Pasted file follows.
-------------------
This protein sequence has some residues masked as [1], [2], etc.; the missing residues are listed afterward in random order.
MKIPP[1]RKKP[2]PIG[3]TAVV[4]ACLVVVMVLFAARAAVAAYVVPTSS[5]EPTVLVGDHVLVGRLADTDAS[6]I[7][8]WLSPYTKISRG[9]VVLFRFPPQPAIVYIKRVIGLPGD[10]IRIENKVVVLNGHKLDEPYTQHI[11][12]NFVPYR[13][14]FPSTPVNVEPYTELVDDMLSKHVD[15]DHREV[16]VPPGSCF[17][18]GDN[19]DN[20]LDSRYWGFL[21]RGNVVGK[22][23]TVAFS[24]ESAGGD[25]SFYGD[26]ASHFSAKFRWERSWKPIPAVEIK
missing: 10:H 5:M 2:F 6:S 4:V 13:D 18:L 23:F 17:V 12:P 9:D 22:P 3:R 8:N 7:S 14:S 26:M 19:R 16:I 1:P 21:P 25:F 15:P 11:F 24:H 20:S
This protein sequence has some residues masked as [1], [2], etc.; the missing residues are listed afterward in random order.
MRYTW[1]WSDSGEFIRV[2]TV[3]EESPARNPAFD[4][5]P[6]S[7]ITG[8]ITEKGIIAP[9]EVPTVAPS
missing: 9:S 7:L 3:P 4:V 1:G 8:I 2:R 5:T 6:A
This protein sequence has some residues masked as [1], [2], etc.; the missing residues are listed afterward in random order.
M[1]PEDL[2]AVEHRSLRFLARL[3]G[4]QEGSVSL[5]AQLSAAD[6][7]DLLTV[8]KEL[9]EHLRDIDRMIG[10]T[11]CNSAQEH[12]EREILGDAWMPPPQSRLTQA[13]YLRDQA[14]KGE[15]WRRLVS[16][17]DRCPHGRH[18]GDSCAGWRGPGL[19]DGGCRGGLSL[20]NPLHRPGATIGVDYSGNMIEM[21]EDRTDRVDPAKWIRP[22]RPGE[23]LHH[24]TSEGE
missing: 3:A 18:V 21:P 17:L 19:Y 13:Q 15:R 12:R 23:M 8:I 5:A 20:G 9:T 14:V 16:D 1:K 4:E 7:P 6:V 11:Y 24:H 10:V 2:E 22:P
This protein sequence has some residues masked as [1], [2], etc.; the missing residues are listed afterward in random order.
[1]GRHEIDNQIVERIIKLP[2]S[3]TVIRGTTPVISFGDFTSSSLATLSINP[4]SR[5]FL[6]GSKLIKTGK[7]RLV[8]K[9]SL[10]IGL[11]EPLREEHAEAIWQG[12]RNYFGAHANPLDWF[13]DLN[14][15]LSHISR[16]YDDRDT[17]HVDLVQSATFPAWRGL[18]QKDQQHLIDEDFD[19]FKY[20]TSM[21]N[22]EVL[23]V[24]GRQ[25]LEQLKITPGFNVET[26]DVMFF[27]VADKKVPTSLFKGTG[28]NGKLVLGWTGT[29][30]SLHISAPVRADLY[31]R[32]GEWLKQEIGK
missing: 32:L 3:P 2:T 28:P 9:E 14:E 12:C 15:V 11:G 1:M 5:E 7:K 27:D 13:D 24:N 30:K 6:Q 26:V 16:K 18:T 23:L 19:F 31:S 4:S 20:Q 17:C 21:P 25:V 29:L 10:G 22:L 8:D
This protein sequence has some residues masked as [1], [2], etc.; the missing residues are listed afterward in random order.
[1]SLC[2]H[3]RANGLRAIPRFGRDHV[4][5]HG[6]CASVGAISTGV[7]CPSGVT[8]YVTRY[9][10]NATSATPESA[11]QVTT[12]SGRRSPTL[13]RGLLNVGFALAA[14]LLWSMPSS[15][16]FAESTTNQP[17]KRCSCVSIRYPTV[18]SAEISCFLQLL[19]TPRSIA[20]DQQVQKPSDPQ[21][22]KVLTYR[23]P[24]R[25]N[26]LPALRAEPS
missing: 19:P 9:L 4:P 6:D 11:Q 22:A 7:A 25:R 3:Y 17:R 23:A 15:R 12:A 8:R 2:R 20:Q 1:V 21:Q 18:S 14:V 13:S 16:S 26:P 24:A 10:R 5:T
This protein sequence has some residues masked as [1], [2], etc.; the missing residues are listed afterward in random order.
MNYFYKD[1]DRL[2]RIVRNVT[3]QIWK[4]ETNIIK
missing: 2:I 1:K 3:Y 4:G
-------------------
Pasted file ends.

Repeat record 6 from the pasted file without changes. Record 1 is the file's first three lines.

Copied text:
This protein sequence has some residues masked as [1], [2], etc.; the missing residues are listed afterward in random order.
MNYFYKD[1]DRL[2]RIVRNVT[3]QIWK[4]ETNIIK
missing: 2:I 1:K 3:Y 4:G